April 6, 2010

Dartmouth Upset Adds Intrigue to Ivy League Race

by Brian Delaney | Special to Lacrosse Magazine Online

Dartmouth attackman Ari Sussman celebrates one of his four unassisted goals in Saturday's upset of Cornell at Gillette Stadium. The Big Green and other traditional Ivy League also-rans have a new window of opportunity with a conference tournament in May.

© Kevin P. Tucker

The inaugural Ivy League men’s lacrosse tournament is still a month away, but already it’s shaping up to be a fascinating debut.

After a weekend in which Dartmouth beat Cornell for the first time in 13 games, and Princeton beat Brown to move to 3-0 with a winning margin of four goals, the programs typically out of the running for an automatic NCAA berth are, at this point, seeing the postseason possibilities.

“We feel like every game is winnable if we can match or exceed the intensity of our opponent,” Dartmouth first-year coach Andy Towers said.

A week ago, nobody may have believed Towers. Dartmouth was coming off lopsided losses to North Carolina and Duke, followed by a devastating defeat to Harvard after the Big Green had jumped out to a 9-3 lead.

But at Gillette Stadium on Saturday, in front of 6,000-plus fans, Dartmouth ended a longstanding streak of futility against the Ivy League’s most recent power program.

And as Towers pointed out, Dartmouth did not play a perfect game. It didn’t “play very well offensively, didn’t handle it well, execute well,” but it still won. The Big Green didn’t have its entire first midfield line, but it still won.

And that speaks volumes about where the Ivy League finds itself in early April, as postseason races gather momentum.

“It’s absolutely the most parity I’ve ever seen, and it stems from still only having 60 Division I teams out there,” Towers said. “Reality out there is the same teams are up top, but these other great players have to go somewhere if they want to play Division I lacrosse.”

A key piece of Dartmouth’s win Saturday was the 23 saves from 5-foot-6 sophomore goalie Fergus Campbell. He was making his second start after opening the season behind Michael Novosel on the depth chart. Senior attackman Ari Sussman, a first-team All-American caliber talent, scored four unassisted goals.

“This means big things for us,” Campbell said. “We were 0-1 going into [Cornell] in the Ivy League. We had a rough loss to Harvard, who we outplayed in the first half. By beating Cornell, we gave our team so much more confidence. We knew we could hang with the best of them.”

Dartmouth has company in that line of thinking.

Four teams will qualify for the Ivy League tournament, to be played May 5 and 7 at the home field of the top seed. Only Penn (0-3), which took Princeton (3-0) to overtime two weeks ago, is a long shot. Cornell (2-1) still needs to play Harvard (1-1), Brown (1-1) and Princeton. Each of those teams is nationally ranked.

Of the seven top goal scorers in the league, six play on different teams. Of the eight top set-up men in the league, all seven teams are represented. At this point of the season, no Ivy League team has shown it can consistently play on the level of Virginia, Syracuse or North Carolina. (Princeton gets its shot against the Orange on Saturday).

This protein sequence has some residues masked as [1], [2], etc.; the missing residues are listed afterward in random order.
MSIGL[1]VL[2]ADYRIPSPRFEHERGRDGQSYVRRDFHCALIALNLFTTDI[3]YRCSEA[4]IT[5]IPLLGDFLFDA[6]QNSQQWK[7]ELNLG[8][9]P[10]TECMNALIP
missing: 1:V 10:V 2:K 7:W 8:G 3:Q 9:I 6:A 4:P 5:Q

But the gap in talent within the league has clearly closed.

Princeton first-year coach Chris Bates has guided his team to five wins by margins of three goals or less, including one-goal victories over Penn and Yale. Perhaps the easiest part of the former Drexel coach's transition has been keeping his team level-headed.

“Absolutely, and that’s usually a challenge,” he said. “You can’t look beyond any week. That’s a struggle for any coach at any program.”

Towers said his biggest challenge now is to make sure Dartmouth doesn’t finish the season with the Cornell win as its highlight. The Ivy League tournament has enhanced the window of possibility.

“No doubt about it,” he said. “And where we’re sitting, traditionally in the lower half of the league, we’re hoping it’s as untraditional a finish as possible.”
Ivy League News & Notes

Cornell saw the return of senior close defenseman Michael Howe in Saturday’s game. Howe missed the first eight games, and all of preseason, while rehabbing a shoulder injury. He was pivotal in Cornell’s run to the 2009 NCAA championship game… The Ivy League’s four 20-goal scorers to this point include Yale’s Brian Douglass (24), Cornell’s Ryan Hurley (26), Brown’s Andrew Feinberg (20) and Harvard’s Jeff Cohen (20) … Princeton freshman Jeff Froccaro has three game-winning goals, a league high… Saturday’s Princeton-Syracuse game will be played at the new Meadowlands Stadium, as part of the Konica Minolta Big City Classic. Princeton won that matchup last year, 12-8… Coaches have lauded Mike Murphy’s work in his first season at Penn. The Quakers are 4-6 overall and 0-3 in the league, but nearly made a miraculous comeback at Yale on Saturday. Trailing 10-0 with two minutes left in the first half, the Quakers lost 16-14. Corey Winkoff went for five goals, two assists. Douglass had seven goals for the Bulldogs.

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